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Philly2Philly talks with Crazy Heart Writer and Director Scott Cooper


In the new film Crazy Heart, Jeff Bridges  plays a fallen country singer who begins a slow road to recovery after being re-ignited by a young beautiful reporter (Maggie Gyllenhaal). The film has already scored two Golden Globe awards  (Actor: Bridges & Best Song), and remains one to watch come Oscar nomination time. The Director and Screenwriter, Scott Cooper  sat down with Jim Teti from Philly2Philly to discuss working with Bridges, creating the original music, and the challenges that he encountered as a first time director.

Philly2Philly: Crazy Heart is the story of a country singer. You grew up with many music influences. How did the environment upon Maggie Gyllenhaal and Crazy Heart Director Scott Cooper attend the Crazy Heart premiere in Beverly Hills, California. Photo- http://photos.upi.com/Entertainment/fbe2bbc591e7cd40e929479df9a212c4/Maggie-Gyllenhaal-and-Scott-Cooper-attend-the-Crazy-Heart-premiere-in-Beverly-Hills-California_11.jpgwhich you were raised influence the film?

SC: I was born and raised in the artistic community of Abingdon, Virginia. I cut my teeth on bluegrass musicians like Bill Monroe, Ralph Stanley, Doc Watson, then would listen to my father’s LP’S as well. That’s why I’m always drawn to people who write about their life experience and do it eloquently like Michael Stipe of R.E.M. for example. That gave me personal insight into who this man Bad Blake was and is and how to tap into his personal life.

Philly2Philly: This is first and foremost, a character study, even moreover the story of a man rediscovering his talent and himself. Was this intentional?

SC: It all harkens back to 70’s filmmaking where characterization is emphasized more than plot. I wanted to build up who this man was and you have to make it impressionistic since we’ve lived with this man for two acts. We understand what he’s going through and what he may perceive next and he’s taking a step towards redemption. I would have loved to have told the story in 2 and 1`/2 hours, but studio politics don’t let you do that anymore.

Philly2Philly: The film is based upon a novel by Thomas Cobb? How closely does the film stay to the book?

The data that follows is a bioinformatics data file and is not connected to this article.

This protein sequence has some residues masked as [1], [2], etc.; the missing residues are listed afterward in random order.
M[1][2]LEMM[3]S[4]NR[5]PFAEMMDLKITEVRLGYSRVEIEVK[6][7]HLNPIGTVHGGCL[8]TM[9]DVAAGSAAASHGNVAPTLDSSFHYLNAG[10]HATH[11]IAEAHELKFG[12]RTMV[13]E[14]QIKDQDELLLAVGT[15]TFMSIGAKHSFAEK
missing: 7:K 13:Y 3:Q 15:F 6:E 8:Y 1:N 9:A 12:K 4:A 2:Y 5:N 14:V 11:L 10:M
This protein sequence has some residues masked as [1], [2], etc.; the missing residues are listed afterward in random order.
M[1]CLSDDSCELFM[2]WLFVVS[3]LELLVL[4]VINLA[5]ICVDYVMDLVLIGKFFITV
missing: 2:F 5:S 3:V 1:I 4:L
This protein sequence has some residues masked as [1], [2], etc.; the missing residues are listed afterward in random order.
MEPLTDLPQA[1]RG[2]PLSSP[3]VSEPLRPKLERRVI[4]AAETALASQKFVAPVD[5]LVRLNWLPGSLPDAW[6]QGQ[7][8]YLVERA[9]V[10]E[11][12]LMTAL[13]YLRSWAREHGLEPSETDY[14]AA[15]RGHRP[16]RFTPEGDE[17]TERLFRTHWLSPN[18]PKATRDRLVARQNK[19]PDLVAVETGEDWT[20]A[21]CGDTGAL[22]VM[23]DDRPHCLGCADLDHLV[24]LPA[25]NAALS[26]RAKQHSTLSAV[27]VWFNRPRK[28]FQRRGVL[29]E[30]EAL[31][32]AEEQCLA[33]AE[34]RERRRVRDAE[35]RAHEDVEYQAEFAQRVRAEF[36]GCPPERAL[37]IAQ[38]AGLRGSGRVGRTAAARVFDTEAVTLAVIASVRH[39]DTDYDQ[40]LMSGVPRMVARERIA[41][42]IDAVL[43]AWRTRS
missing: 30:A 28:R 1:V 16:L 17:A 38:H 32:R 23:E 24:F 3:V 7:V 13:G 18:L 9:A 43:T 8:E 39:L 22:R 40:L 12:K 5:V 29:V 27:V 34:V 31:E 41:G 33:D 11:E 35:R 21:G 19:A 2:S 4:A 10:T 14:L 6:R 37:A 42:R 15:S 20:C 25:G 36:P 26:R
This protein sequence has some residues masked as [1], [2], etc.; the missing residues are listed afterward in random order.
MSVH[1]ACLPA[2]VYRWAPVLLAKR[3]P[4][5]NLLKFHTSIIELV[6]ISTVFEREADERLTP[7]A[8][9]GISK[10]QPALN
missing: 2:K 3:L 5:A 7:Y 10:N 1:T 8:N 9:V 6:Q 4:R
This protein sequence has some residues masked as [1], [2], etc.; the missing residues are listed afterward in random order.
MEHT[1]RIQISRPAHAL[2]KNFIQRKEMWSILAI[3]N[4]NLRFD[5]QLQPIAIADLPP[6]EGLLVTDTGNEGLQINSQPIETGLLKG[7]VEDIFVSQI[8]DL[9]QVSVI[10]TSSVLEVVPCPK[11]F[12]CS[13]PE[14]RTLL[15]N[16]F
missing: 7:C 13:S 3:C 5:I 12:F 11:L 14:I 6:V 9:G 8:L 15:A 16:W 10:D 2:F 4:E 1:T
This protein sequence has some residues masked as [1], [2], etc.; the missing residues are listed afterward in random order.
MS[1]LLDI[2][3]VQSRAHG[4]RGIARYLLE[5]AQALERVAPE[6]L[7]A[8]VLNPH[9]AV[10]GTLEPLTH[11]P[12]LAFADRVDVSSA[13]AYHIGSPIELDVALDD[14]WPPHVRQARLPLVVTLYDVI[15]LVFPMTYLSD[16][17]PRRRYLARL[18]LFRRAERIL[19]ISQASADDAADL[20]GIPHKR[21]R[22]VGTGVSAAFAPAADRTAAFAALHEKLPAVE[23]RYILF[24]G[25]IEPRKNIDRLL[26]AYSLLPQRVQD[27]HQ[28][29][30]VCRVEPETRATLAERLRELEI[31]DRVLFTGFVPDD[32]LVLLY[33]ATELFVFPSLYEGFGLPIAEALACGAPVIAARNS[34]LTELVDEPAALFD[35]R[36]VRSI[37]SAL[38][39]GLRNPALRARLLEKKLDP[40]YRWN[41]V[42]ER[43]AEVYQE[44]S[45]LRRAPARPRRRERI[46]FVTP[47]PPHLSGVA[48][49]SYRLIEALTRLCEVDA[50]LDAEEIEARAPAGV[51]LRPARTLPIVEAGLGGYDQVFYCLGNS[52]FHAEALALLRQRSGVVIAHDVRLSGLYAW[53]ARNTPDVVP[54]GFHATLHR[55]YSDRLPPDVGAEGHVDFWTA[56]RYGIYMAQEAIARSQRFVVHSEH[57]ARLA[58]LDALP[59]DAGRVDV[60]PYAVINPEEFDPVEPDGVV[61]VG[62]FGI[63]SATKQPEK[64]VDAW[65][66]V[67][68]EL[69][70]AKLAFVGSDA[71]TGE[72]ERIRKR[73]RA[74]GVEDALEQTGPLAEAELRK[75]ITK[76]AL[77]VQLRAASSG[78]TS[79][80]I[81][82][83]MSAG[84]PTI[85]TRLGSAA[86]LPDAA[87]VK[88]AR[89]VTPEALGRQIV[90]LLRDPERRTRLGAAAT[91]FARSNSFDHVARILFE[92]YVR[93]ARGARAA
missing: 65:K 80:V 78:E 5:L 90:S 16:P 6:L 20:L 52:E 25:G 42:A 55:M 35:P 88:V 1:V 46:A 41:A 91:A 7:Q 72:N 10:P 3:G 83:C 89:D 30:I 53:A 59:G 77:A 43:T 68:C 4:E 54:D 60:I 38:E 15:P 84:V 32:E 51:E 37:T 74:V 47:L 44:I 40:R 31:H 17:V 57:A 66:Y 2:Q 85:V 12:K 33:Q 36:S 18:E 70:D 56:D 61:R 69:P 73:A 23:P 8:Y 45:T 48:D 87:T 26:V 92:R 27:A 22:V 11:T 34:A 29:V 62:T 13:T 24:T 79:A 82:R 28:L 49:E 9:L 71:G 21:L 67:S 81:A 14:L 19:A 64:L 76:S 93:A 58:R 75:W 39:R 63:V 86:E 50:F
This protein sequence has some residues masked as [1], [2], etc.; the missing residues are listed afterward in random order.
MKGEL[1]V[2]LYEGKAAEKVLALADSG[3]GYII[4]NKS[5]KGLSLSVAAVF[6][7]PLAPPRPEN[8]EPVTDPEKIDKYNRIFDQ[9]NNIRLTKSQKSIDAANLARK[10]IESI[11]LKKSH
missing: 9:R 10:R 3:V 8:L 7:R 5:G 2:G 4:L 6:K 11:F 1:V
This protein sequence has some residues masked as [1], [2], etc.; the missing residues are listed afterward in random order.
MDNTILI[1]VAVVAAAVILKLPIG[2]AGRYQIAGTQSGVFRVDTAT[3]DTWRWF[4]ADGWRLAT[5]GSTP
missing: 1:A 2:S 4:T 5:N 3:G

SC: I tried to stay true to the spirit of the novel, but if you are a filmmaker you also personalize it. I took liberties by personalizing it as I know it, basing things on people I knew who suffered through alcoholism or some of the great radio heroes I grew up on and how they wrote about their life experiences. Then you use the novel as a blueprint, stopping off point, and embellish from there. I do think it’s a faithful adaptation. When the novelist (Thomas Cobb) saw the film, he said he cried.

Philly2Philly: The film has been called, among other things, an Oscar vehicle for Jeff Bridges and the role of a lifetime. Did you always have him in mind for the part?

SC: I wrote it for Jeff. In fact, when I first read the screenplay I sent it to Robert Duvall, a mentor of mine he said if you can’t get Jeff you can’t make the film because he was the only one who could play this part. He’s a musician and a very good guitarist and shares a physicality of the people like Waylon Jennings and Kris Kristofferson. He’s just a remarkable wonderful actor and this is his favorite film of his filmography.

Philly2Philly: What was the most difficult aspect of filming, considering this was your first directorial effort?

SC: The logistics were difficult. I had only 24 days to shoot it. We shot in three states, with ten musical numbers and one of them live in front of 12, 000 people who didn’t know I was shooting. Those were challenges I encountered because I never directed before.

Philly2Philly: As you indicated, the movie has 10 musical numbers. What is the meaning behind The Weary Kind, which has been getting awards attention?

SC: Legendary singer T-Bone Burnett  created an alternate universe of part country music, part delta blue, and part Texas romance. In the movie, the character Blake (Bridges) hasn’t written a song for years and the song he writes is about reconnecting with his son, finding a younger woman that will reawaken him artistically, about his life on the road. Out of the song comes The Weary Kind, which Ryan Bingham  wrote in one day. Once we had that song, a thread through the film, I tailored this script to it.

Philly2Philly: With Crazy Heart getting rave reviews and Oscar buzz, is there more directing in store for you in the future?

SC: Absolutely. I feel like to be a complete filmmaker I should take a page from the guys I respect—Sean Penn, Duvall, Eastwood—writers and directors. I have a long way to go, but I think I am in that camp where my talents will align. My next project, however, will be in the form of acting. I am in "Get Low" with Duvall and Sissy Spacek. My next directorial effort will be a personal story. There have been so many influences, William Faulkner, Miles Davis, and (John) Coltrane among others.